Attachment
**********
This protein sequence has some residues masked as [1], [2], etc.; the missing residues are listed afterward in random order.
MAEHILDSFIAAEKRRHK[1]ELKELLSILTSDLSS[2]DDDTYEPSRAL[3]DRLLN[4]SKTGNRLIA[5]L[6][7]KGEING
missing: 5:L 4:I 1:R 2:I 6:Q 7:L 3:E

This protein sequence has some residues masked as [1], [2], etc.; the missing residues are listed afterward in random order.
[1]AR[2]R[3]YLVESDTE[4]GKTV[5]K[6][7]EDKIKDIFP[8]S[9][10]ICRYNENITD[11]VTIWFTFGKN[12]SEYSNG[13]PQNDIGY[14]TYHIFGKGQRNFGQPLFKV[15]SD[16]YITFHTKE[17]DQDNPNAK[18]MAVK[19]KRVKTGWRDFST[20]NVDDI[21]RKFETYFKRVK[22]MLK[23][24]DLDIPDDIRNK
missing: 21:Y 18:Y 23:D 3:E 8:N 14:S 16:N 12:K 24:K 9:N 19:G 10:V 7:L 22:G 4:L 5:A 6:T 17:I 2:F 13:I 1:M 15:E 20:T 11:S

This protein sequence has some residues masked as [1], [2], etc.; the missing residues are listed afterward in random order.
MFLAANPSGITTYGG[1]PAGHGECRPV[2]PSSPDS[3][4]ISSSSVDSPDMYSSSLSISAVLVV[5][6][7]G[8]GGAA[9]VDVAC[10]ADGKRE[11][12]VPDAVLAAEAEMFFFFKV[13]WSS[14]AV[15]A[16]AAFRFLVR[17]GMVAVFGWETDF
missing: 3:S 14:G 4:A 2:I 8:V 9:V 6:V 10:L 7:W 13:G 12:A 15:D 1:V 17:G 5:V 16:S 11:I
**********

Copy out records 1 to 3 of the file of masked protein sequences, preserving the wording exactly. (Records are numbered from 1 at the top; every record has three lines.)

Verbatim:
This protein sequence has some residues masked as [1], [2], etc.; the missing residues are listed afterward in random order.
MAEHILDSFIAAEKRRHK[1]ELKELLSILTSDLSS[2]DDDTYEPSRAL[3]DRLLN[4]SKTGNRLIA[5]L[6][7]KGEING
missing: 5:L 4:I 1:R 2:I 6:Q 7:L 3:E

This protein sequence has some residues masked as [1], [2], etc.; the missing residues are listed afterward in random order.
[1]AR[2]R[3]YLVESDTE[4]GKTV[5]K[6][7]EDKIKDIFP[8]S[9][10]ICRYNENITD[11]VTIWFTFGKN[12]SEYSNG[13]PQNDIGY[14]TYHIFGKGQRNFGQPLFKV[15]SD[16]YITFHTKE[17]DQDNPNAK[18]MAVK[19]KRVKTGWRDFST[20]NVDDI[21]RKFETYFKRVK[22]MLK[23][24]DLDIPDDIRNK
missing: 21:Y 18:Y 23:D 3:E 8:N 14:S 16:N 12:K 24:K 9:N 19:G 10:V 7:L 22:G 4:L 5:A 6:T 17:I 2:F 13:I 1:M 15:E 20:T 11:S

This protein sequence has some residues masked as [1], [2], etc.; the missing residues are listed afterward in random order.
MFLAANPSGITTYGG[1]PAGHGECRPV[2]PSSPDS[3][4]ISSSSVDSPDMYSSSLSISAVLVV[5][6][7]G[8]GGAA[9]VDVAC[10]ADGKRE[11][12]VPDAVLAAEAEMFFFFKV[13]WSS[14]AV[15]A[16]AAFRFLVR[17]GMVAVFGWETDF
missing: 3:S 14:G 4:A 2:I 8:V 9:V 6:V 10:L 7:W 13:G 12:A 15:D 1:V 17:G 5:V 16:S 11:I